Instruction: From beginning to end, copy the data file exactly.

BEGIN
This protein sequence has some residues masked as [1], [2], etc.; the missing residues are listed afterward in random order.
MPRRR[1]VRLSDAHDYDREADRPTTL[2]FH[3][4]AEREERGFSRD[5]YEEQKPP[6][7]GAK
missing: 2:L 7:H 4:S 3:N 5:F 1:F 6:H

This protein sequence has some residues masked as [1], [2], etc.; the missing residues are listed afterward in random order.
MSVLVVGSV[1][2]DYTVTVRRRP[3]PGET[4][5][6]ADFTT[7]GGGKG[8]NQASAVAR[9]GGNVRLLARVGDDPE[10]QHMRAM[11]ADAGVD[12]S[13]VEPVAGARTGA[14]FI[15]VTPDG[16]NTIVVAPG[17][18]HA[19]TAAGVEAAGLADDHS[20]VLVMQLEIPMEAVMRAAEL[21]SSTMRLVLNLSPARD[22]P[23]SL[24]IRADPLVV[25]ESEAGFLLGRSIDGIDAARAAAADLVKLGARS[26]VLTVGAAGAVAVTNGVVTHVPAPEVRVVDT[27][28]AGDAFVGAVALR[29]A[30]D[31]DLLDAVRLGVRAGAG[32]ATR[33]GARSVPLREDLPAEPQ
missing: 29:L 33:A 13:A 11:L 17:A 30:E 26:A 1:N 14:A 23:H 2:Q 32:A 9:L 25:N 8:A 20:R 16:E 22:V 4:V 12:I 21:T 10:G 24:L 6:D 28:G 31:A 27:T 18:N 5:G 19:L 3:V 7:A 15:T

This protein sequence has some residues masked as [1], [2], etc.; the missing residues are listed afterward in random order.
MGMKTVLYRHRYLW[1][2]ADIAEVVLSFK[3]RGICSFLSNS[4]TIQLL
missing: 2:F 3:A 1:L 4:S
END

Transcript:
This protein sequence has some residues masked as [1], [2], etc.; the missing residues are listed afterward in random order.
MPRRR[1]VRLSDAHDYDREADRPTTL[2]FH[3][4]AEREERGFSRD[5]YEEQKPP[6][7]GAK
missing: 2:L 7:H 4:S 3:N 5:F 1:F 6:H

This protein sequence has some residues masked as [1], [2], etc.; the missing residues are listed afterward in random order.
MSVLVVGSV[1][2]DYTVTVRRRP[3]PGET[4][5][6]ADFTT[7]GGGKG[8]NQASAVAR[9]GGNVRLLARVGDDPE[10]QHMRAM[11]ADAGVD[12]S[13]VEPVAGARTGA[14]FI[15]VTPDG[16]NTIVVAPG[17][18]HA[19]TAAGVEAAGLADDHS[20]VLVMQLEIPMEAVMRAAEL[21]SSTMRLVLNLSPARD[22]P[23]SL[24]IRADPLVV[25]ESEAGFLLGRSIDGIDAARAAAADLVKLGARS[26]VLTVGAAGAVAVTNGVVTHVPAPEVRVVDT[27][28]AGDAFVGAVALR[29]A[30]D[31]DLLDAVRLGVRAGAG[32]ATR[33]GARSVPLREDLPAEPQ
missing: 29:L 33:A 13:A 11:L 17:A 30:E 26:A 1:N 14:A 23:H 2:Q 32:A 9:L 25:N 8:A 20:R 16:E 22:V 4:V 12:I 21:T 10:G 24:L 6:D 28:G 31:A 27:T 18:N 5:G 19:L 3:V 7:A 15:T

This protein sequence has some residues masked as [1], [2], etc.; the missing residues are listed afterward in random order.
MGMKTVLYRHRYLW[1][2]ADIAEVVLSFK[3]RGICSFLSNS[4]TIQLL
missing: 2:F 3:A 1:L 4:S